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RickAtKnowWare

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  1. I have also had an issue several times, which seems like the same (or very similar). I would describe it as: I have two computers running Evernote. Everything is synced. I create a new tag on the first computer (usually by tagging a new note with the new tag). I then move the tag to where I want it in the hierarchy. I then tag a bunch of other notes with the new tag (notes which have normally already been synced). When I sync on the first and then on the second computer, the new tag is not there and the new tag is missing from the notes that should now have it. Re-syncing several times does not solve the problem. The new tag that I added on the first computer is just not there and none of the notes that should have it, have it. It's possible that how I an creating the tag, or the fact that I then move the tag in the hierarchy is part of the problem; I haven't verified that, but that's when I have seen the problem. I'm sure this is an Evernote bug, but there is a quick and easy work-around that does not require backing up and restoring the whole database. SIMPLE WORKAROUND: I go back to the first computer and select the new tag, so that all the notes that have that tag are shown. I have a tag called "Temp" that I use for this type of operation which is already synced across both computers, but does not normally have any notes assigned to it. I select all of those notes which have the new tag and drag them to the "Temp" tag. I sync on the first computer, then on the second computer. The second computer will now show the same number of notes under the Temp tag that the first computer had. At this point, the new tag also usually appears and syncs properly. If the new tag doesn't appear at this point, it can be manually created on the second computer as well (with exactly the same name in the exact same place in the hierarchy) and all of the notes with the Temp tag can be manually selected and dragged to the new tag, in effect manually syncing the two instances of Evernote. I can then remove the Temp tag from all of the notes that have it. In other words, the act of assigning the notes that have the new tag with a known common tag between the two instances of Evernote and then syncing seems to prompt Evernote to figure it out and generate the new tag. The bug does not happen very often and I believe it has to do with the way I'm creating the new tag (i.e. by just adding a new tag name to a note, then finding the tag and moving it in the tag hierarchy). Probably if I were to add the tag into the hierarchy in the first place and sync the two computers before tagging notes with it, the problem would not happen. I'll do further testing on this when I get a chance. Rick.
  2. In case it helps... I am re-setting up my computer after reinstalling Windows 7. I installed the latest version of Evernote *before* installing Outlook. When I then installed Outlook and right-clicked on an email, "Add to Evernote" was not on the drop-down menu. I tried everything on the first 3 or 4 pages of this thread with no luck (Add-in management in Outlook, manually unregistering and registering, as administrator, the dll, reinstalling Evernote etc.). What finally worked was closing outlook and evernote, uninstalling evernote, then reinstalling evernote. In case anyone is concerned, uninstalling evernote does not cause you to lose your notes on the computer so you have to re-sync everything. All of the notes were still there and it came right back up quickly. The outlook add-in is now working properly.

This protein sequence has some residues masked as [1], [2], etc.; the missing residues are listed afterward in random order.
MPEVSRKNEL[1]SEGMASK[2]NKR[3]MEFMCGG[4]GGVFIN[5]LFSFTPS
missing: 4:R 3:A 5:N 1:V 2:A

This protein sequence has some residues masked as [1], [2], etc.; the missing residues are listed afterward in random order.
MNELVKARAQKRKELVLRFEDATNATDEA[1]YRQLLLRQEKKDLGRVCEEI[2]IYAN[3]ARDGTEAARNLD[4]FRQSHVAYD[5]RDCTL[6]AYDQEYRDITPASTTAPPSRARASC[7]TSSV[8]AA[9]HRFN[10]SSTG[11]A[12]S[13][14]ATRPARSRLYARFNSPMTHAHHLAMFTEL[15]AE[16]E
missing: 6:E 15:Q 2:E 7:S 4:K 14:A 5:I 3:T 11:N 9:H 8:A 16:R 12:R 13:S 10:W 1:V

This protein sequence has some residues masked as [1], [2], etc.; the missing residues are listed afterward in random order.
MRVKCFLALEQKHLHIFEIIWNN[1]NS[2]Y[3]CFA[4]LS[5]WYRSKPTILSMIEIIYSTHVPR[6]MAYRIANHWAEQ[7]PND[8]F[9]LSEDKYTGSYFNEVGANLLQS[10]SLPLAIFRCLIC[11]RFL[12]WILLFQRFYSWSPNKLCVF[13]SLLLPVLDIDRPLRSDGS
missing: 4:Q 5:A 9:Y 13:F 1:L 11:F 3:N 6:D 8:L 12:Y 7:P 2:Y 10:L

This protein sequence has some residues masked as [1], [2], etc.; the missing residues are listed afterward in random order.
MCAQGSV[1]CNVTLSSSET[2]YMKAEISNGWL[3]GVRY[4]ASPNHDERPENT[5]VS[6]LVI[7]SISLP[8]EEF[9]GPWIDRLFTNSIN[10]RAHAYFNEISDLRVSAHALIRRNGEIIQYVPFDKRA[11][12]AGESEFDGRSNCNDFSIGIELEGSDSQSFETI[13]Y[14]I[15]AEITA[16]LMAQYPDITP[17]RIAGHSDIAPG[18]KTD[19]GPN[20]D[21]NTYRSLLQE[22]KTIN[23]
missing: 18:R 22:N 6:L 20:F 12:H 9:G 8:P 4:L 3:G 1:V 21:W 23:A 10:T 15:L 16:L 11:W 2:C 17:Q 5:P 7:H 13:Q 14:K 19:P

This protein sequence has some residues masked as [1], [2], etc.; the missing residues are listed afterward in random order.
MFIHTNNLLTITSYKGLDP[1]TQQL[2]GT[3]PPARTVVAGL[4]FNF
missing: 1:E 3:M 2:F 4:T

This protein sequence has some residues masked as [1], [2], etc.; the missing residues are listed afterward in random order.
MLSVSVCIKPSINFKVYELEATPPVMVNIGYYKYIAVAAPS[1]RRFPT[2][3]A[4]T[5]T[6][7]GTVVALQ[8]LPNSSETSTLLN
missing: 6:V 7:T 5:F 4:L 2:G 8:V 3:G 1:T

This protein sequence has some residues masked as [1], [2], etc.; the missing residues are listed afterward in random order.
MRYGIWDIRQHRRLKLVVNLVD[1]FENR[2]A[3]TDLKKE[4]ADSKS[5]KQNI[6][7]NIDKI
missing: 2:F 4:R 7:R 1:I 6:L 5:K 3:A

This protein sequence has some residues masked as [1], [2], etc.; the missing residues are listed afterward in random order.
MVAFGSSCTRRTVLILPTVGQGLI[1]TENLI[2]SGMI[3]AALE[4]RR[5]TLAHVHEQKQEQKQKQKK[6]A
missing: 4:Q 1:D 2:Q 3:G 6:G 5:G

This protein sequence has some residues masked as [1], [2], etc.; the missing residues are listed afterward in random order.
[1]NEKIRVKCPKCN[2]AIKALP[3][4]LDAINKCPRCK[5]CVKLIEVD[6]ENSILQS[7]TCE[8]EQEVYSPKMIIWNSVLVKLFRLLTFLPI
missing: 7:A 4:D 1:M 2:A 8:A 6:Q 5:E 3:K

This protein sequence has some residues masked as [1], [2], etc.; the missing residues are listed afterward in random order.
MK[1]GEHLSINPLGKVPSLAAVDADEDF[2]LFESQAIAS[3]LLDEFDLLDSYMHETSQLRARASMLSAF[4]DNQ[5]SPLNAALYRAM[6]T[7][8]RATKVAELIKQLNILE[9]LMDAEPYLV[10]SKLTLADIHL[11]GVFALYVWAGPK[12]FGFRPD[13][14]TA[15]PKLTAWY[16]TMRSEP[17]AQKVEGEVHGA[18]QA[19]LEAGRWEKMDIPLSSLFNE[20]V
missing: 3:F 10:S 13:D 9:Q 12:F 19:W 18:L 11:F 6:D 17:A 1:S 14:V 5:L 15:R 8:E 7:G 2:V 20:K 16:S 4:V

3. I agree with your suggestions. I also agree with your general sentiment about Evernote; It has become an integral part of my business and life. To expand on this general subject, I want to push for some additional refinement of the keyboard interfaces for Evernote. Of course everyone is going to have different ideas about exactly how the keyboard interface should work and there is probably no way to please everyone. However, we developers should try to come to as much agreement as possible on some general principals about keyboard interfaces. Having said that, I don't know of a good reference for what these principals are or would be, so I am sort of making them up as I go! Suffice it to say that generally it is "power users" or at least users who use some aspect of an application a lot, who choose to use the keyboard interface rather than the mouse. These users want to be able to do some action faster. To do it faster, they need to do the entire action using the keyboard *exclusively*. A keyboard interface that requires a few mouse clicks here and there, interspersed with mouse clicks, can quickly become almost useless. It's helpful to provide visual feedback on what's happening, but it's best if the visual feedback is not required for the user to pay attention to, especially if he's doing some repetitive action that he's done many time before. In addition, if the action requires a lot of hand-eye coordination to pick specific items off of a list, or answer unexpected questions, or do things differently after adding "too many" tags (depending on the text length of the tags chosen), then it starts to get difficult to use. It should be a very predictable process. Incidentally, I recall 25 years ago, as a new software developer, being very surprised to learn that the keyboard entry operators using my program didn't even look at the screen when entering forms! Obviously, the Evernote engineers do pretty well with these principals, especially the primary ones, but there is always room for improvement. I also understand that knowing how the interface should work and getting it to work that way are two different things; it's not an easy job! A couple of cases in point... When I'm in Outlook and I want to add an email to Evernote, I first have to right click the email and click on "Add to Evernote". I haven't found a way to assign a hot-key, but maybe it's possible. This may be a problem in Outlook anyway, so I can live with that much if I have to. But now the evernote box pops up and I switch to the keyboard. I can enter a few tags by entering the tag, pressing enter, entering another tag, pressing enter etc. Even if I enter "too many" tags, so that they can't be displayed, it still lets me continue this pattern and even manages to give me some visual feedback (more would be better) about the tags I'm selecting. This is pretty good. But now when I want to select the Notebook, it always takes the key that I enter as the first letter of the notebook. If I have several notebooks starting with "C", I need to type C to get to the first one and then use the down arrow key to get down to the one that I want. It would be better if I could type the first couple of letters of the notebook name or at least see more than one item of the menu at a time. This seems more logical to me, especially since there is little value in typing "C" to see the first notebook starting with "C" and then immediately press "O" to see the first notebook starting with "O". Why would someone do that? If I type "CO", I would expect to see the first notebook starting with "CO", not "O". When I'm adding a new note in Evernote, I can open a new note with the keyboard. I can add tags using the keyboard, but the keyboard interface is quite different from the one used when adding notes from Outlook. I understand how this occurs when developing software, and probably the newer Outlook interface is better overall with more visual feedback about the tags being selected, but in the long run it would be better to have a common keyboard sequence that works the same in all cases. Then there is the "click to add tag..." interface which not only requires a mouse-click, but it's also different from the other two interfaces. On this one, you can enter multiple tags with great visual feedback (better than either of the other two interfaces), but if you enter "too many" tags, a popup appears which accepts a single tag, but the enter key closes the popup and drops the user out of tag entry altogether, requiring a new click to get in. I realize these are fine points, but I have been using Evernote for a couple of years and I have tried all three of these tag entry interfaces as wells forwarding emails to Evernote with subject line tags, and find that each one is just short of being great. Of course I will continue to use Evernote and try to find the best way of using these interfaces; after all, there is no other product that comes close. But I hope you will take these comments into consideration and work toward a common, predictable keyboard interface that will work even better. Sorry for the wordy note. I don't know how to say it with fewer words. Rick.